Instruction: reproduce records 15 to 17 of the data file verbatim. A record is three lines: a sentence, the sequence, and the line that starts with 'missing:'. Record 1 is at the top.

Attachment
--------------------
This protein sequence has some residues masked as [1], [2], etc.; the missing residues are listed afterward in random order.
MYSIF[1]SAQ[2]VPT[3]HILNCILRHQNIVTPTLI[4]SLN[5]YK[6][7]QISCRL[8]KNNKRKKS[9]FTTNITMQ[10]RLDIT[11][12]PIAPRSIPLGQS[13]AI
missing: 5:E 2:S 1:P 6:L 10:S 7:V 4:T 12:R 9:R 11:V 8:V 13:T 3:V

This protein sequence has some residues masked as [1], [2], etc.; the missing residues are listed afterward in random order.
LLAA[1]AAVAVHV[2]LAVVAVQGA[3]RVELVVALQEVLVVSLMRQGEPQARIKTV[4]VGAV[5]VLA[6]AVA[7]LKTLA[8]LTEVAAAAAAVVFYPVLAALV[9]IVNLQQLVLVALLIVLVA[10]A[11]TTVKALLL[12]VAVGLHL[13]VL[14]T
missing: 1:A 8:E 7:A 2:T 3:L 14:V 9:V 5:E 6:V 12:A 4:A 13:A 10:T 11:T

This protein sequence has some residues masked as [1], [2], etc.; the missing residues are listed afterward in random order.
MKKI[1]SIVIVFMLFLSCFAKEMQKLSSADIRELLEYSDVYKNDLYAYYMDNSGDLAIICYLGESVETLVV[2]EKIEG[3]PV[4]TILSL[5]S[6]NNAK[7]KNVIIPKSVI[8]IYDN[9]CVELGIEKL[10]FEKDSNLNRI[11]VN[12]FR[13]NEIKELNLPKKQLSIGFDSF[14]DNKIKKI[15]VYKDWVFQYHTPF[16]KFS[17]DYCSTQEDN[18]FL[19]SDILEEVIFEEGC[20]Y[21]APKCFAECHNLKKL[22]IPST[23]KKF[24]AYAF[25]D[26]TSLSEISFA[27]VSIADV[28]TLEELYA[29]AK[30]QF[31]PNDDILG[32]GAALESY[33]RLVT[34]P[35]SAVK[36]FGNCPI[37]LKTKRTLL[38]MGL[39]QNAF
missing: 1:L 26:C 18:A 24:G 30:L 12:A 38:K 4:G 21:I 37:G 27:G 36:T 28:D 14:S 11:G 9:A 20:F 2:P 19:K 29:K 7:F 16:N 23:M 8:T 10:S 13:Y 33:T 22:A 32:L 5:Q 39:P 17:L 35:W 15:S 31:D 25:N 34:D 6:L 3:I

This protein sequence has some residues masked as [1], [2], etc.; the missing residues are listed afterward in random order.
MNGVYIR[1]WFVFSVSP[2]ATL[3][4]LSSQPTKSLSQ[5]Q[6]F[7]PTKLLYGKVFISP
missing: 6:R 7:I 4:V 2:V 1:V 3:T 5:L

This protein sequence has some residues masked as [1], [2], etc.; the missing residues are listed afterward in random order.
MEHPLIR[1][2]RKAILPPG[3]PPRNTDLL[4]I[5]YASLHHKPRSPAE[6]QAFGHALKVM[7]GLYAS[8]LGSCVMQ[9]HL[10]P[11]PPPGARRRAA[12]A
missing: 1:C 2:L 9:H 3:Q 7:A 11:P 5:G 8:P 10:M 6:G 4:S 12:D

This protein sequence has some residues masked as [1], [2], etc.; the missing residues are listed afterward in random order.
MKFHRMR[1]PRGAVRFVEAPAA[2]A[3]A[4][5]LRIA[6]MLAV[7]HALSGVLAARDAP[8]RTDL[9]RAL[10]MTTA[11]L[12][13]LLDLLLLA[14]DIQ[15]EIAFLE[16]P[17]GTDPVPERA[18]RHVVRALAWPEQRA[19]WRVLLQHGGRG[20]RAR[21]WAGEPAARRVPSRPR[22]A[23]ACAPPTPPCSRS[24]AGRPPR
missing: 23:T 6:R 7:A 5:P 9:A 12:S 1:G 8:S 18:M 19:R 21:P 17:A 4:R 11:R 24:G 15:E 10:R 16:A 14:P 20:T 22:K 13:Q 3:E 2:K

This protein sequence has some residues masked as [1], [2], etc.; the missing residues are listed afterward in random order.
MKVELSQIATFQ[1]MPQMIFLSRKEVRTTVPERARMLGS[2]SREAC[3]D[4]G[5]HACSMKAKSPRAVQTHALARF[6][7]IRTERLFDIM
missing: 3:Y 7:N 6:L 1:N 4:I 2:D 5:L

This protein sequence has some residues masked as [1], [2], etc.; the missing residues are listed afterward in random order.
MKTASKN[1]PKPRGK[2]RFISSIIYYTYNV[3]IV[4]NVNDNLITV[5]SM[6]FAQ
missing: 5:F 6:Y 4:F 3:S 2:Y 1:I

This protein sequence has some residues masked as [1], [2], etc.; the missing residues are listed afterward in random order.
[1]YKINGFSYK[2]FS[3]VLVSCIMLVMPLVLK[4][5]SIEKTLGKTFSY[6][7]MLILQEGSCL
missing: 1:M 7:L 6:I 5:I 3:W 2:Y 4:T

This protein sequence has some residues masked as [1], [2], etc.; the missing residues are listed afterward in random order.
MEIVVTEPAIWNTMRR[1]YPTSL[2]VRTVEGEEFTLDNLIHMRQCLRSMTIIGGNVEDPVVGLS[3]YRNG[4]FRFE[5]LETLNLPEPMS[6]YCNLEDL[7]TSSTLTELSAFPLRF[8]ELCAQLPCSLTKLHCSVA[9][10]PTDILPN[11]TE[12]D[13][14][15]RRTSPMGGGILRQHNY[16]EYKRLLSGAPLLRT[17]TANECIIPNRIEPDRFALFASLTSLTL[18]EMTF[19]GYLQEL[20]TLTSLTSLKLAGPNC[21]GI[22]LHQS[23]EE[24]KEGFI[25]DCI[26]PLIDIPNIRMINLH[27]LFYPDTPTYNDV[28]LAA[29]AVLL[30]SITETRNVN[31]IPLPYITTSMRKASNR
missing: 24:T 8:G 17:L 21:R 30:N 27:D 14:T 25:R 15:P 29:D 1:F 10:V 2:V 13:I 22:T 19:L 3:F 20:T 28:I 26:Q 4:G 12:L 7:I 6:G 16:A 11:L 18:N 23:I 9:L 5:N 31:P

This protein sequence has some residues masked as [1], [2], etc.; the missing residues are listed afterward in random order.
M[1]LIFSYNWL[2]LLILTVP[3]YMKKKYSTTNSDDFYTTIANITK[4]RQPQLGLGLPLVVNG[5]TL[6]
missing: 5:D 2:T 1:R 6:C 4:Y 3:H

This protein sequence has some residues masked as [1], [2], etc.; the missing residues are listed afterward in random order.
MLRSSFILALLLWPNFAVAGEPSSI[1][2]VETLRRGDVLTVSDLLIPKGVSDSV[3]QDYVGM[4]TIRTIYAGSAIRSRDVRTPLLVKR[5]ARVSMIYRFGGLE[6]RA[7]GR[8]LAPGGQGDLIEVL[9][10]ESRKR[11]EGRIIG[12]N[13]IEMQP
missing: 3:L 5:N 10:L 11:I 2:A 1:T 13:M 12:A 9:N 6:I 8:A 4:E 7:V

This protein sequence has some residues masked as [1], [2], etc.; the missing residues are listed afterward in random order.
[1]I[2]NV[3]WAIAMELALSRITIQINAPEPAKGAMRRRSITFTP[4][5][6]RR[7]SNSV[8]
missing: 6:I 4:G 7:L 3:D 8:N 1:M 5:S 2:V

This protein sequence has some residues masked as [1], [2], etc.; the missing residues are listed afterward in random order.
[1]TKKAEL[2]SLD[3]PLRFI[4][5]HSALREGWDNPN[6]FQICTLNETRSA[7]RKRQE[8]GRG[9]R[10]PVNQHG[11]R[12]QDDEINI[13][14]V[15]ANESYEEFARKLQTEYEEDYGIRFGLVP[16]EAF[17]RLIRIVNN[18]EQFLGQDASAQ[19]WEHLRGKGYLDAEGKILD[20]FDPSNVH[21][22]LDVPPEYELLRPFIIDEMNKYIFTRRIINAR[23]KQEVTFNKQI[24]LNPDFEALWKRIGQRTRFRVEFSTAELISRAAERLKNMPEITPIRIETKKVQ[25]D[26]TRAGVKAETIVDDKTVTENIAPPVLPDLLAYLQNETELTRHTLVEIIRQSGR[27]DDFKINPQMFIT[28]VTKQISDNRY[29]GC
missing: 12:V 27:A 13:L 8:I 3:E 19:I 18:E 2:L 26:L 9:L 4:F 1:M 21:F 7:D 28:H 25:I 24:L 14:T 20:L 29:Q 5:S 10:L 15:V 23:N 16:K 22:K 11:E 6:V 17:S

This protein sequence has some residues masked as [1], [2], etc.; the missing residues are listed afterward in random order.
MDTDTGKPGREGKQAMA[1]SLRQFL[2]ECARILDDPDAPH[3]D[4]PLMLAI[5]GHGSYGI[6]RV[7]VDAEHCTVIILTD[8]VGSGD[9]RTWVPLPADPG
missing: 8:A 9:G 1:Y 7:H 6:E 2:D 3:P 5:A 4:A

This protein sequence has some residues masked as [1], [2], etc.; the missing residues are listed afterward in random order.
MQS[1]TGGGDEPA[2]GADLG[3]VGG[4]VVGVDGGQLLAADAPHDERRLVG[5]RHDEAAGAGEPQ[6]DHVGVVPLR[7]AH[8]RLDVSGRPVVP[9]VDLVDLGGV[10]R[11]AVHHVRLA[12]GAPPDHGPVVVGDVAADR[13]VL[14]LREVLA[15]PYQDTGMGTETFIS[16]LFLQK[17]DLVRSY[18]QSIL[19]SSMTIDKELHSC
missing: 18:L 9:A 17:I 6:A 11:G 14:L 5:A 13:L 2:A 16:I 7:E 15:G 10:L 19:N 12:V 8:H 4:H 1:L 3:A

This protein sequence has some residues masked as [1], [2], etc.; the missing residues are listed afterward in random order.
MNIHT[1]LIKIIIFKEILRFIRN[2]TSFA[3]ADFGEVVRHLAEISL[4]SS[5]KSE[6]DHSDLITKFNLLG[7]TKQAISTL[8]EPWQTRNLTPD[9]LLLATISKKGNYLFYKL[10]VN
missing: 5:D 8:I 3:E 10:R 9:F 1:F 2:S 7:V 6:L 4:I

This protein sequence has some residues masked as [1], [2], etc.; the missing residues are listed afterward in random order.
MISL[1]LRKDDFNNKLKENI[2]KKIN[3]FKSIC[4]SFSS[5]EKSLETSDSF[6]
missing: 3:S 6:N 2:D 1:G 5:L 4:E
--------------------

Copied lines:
This protein sequence has some residues masked as [1], [2], etc.; the missing residues are listed afterward in random order.
MDTDTGKPGREGKQAMA[1]SLRQFL[2]ECARILDDPDAPH[3]D[4]PLMLAI[5]GHGSYGI[6]RV[7]VDAEHCTVIILTD[8]VGSGD[9]RTWVPLPADPG
missing: 8:A 9:G 1:Y 7:H 6:E 2:D 3:P 5:A 4:A

This protein sequence has some residues masked as [1], [2], etc.; the missing residues are listed afterward in random order.
MQS[1]TGGGDEPA[2]GADLG[3]VGG[4]VVGVDGGQLLAADAPHDERRLVG[5]RHDEAAGAGEPQ[6]DHVGVVPLR[7]AH[8]RLDVSGRPVVP[9]VDLVDLGGV[10]R[11]AVHHVRLA[12]GAPPDHGPVVVGDVAADR[13]VL[14]LREVLA[15]PYQDTGMGTETFIS[16]LFLQK[17]DLVRSY[18]QSIL[19]SSMTIDKELHSC
missing: 18:L 9:A 17:I 6:A 11:G 14:L 5:A 13:L 2:A 16:I 7:E 15:G 10:L 19:N 12:V 8:H 4:H 1:L 3:A

This protein sequence has some residues masked as [1], [2], etc.; the missing residues are listed afterward in random order.
MNIHT[1]LIKIIIFKEILRFIRN[2]TSFA[3]ADFGEVVRHLAEISL[4]SS[5]KSE[6]DHSDLITKFNLLG[7]TKQAISTL[8]EPWQTRNLTPD[9]LLLATISKKGNYLFYKL[10]VN
missing: 5:D 8:I 3:E 10:R 9:F 1:F 2:S 7:V 6:L 4:I